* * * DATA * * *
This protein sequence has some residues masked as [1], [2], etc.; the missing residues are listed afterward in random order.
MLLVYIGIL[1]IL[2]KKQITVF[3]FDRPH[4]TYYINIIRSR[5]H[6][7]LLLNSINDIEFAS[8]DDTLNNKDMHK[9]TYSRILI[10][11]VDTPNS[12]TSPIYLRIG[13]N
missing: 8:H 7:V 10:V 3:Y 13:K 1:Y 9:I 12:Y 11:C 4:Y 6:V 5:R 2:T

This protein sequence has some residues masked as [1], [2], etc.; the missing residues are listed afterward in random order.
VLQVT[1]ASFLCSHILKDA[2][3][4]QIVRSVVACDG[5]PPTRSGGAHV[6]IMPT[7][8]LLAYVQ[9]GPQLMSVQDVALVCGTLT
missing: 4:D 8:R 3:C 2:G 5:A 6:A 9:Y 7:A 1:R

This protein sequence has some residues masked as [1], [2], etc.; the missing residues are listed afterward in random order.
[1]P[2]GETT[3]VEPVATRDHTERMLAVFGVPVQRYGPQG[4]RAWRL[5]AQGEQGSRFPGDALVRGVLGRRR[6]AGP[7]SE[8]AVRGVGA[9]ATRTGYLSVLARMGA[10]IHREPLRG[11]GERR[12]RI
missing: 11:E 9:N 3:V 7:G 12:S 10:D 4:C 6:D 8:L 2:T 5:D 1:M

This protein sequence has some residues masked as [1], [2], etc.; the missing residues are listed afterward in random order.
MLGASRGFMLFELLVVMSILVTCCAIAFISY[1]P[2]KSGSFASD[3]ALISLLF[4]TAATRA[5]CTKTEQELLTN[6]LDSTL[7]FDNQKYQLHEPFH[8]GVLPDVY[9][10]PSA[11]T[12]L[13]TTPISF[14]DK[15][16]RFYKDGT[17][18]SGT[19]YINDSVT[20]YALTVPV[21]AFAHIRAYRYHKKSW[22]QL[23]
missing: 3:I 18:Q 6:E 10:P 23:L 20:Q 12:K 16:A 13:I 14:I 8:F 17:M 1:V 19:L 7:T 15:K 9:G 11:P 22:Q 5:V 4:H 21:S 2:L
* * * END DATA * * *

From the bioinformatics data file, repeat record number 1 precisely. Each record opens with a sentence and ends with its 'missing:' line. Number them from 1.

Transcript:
This protein sequence has some residues masked as [1], [2], etc.; the missing residues are listed afterward in random order.
MLLVYIGIL[1]IL[2]KKQITVF[3]FDRPH[4]TYYINIIRSR[5]H[6][7]LLLNSINDIEFAS[8]DDTLNNKDMHK[9]TYSRILI[10][11]VDTPNS[12]TSPIYLRIG[13]N
missing: 8:H 7:V 10:V 3:Y 13:K 1:Y 9:I 12:Y 11:C 4:Y 6:V 5:R 2:T